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Electronics For How You Use Your Boat


Are you a cruiser, offshore angler, or weekend wakeboarder? Here’s what could go on your boat, from basic to geeked out.

Photo: Volvo Penta

If the electronics on your boat are aging, or you need to equip a new-to-you boat, the array of possibilities can be daunting. To help you sort through the options, here are four types of boaters, with their “styles” divided into three categories: the basics, the well-equipped, and the totally geeked out. See where you, your boat, and your boating needs fit best. Remember, everything on the “basic” list carries forward to the higher levels or is replaced by a more capable device. For example, a chartplotter might be replaced by a multifunction display (MFD) as you move from basic to well-equipped.

Make sure you get your hands on any chartplotter you’re considering buying, and perform a task on it, such as plotting a waypoint. This is a great way to find which user interface is most intuitive to you.


Need to navigate over the long haul, keep a wide safety margin, and equip with entertainment items to make extended stays aboard more pleasant.

The Basics

VHF Radio: Your lifeline to the outside world, including the U.S. Coast Guard, so you’ll need a hard-wired, DSC-equipped unit.

PLB: For a couple of hundred dollars you can be certain a distress signal will reach the Coast Guard if something goes wrong.

Simrad NSE 8 multi-function display

Chartplotter: Nothing is more basic than getting from A to B safely and accurately; today’s plotters offer a wealth of information to accomplish that.

Depth Sounder: Because running aground is no fun.

Entertainment: You may be willing to leave the TV behind, but most cruisers will want an AM/FM radio and/or an iPod or MP3-compatible music player.

The Well-Equipped

Handheld VHF: If you plan on cruising those long distances, having a backup or two is a must to keep your crew in contact or to take in the dinghy.

Emergency Signaling Device: A satellite messenger if you’re staying within VHF range, an EPIRB if you’re not, or both if you prefer.

Autopilot: If you plan to run for more than a few hours at a time, don’t leave home without it.

Radar: Leave it off and fog can shut that cruise down in a heartbeat. Added bonus? It’s a great navigational assistant.

Vesper Marine WatchMate AIS

AIS B: Most water big enough for cruising has commercial traffic. AIS puts nearby ships’ location, course, speed, and more on-screen at your helm.

Instrument System: If you’re on a sailboat, you’ll want the complete set — wind, boat speed, depth, water temperature, and more — all networked to your GPS and autopilot.

Networked MFD: Why have a mere chartplotter? A networked MFD can display all nav info from your different units.

Entertainment Center: Upgrade that radio to Sirius/XM satellite for music anytime, anyplace. A flatscreen will let you watch videos from your computer or stream them with the addition of a wireless router.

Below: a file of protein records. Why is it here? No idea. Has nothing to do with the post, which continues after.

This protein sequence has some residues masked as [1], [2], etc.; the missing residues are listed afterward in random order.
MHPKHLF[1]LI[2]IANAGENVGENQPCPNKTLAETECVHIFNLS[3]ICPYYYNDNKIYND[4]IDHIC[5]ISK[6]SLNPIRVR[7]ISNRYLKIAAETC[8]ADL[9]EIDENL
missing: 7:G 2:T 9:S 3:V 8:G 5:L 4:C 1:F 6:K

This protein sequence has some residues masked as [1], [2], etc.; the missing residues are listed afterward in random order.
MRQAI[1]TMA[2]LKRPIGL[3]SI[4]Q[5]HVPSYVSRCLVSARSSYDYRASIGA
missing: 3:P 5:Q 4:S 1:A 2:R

The Totally Geeked-Out

Sat Phone: Call, send and receive email, or download weather anywhere, anytime. If you want to surf the Internet from the boat, add broadband satellite services.

SSB Radio: Like a VHF, but with an ocean-sized range. Some come with DSC capability. AIS A: Lets you keep tabs on other boats, and lets them “see” you.

Infrared Camera (Fixed-Mount with Remote Control): Thermal imaging at the helm, piped to your MFD screen or on a dedicated LCD. Upscale models have stabilization, magnification, and multi-sensor imaging.

Gyroscopic Binoculars: These steady the view, no matter how rough it is, and eliminate the shake. Magnification can be increased from standard marine 7x to as much as 18x.

Satellite Weather: Subscribe and get real-time Doppler and more, piped in to your chartplotter screen.

B&G Zeus TouchSailSteer MFD

Multiple-Display Networked MFDs: If one screen at the helm is good, another is even better, and safer.

Entertainment Center: A satellite TV antenna lets you catch your favorite shows, a server to stow favorite movies, and surround sound in the salon. If you have satellite Internet service, add a wireless router so everyone onboard can connect.

Photo: Yamaha

Family Day Boats & Inshore/Freshwater Anglers

Similar navigation & communications as cruisers, plus gear to help find more fish.

The Basics

VHF: A cell phone is great, but a handheld VHF can put you in touch with the authorities even when coverage is bad. GPS: A simple handheld unit should be enough to get you back to the bat ramp.

Fishfinder: A basic unit with transom-mount, 200-kHz transducer can be all you need.

The Well-Equipped

Fixed-Mount VHF: Maybe not a “must have,” but a good idea if you boat in more remote areas.

Chartplotter: Depends upon where you boat. But using waypoints and a track will help you hone in on those hot spots, no matter where you fish.

Fishfinder: In relatively shallow water (200 feet or less), modern 455/800-kHz units are the rage, marketed as “imagers” or “scanners.”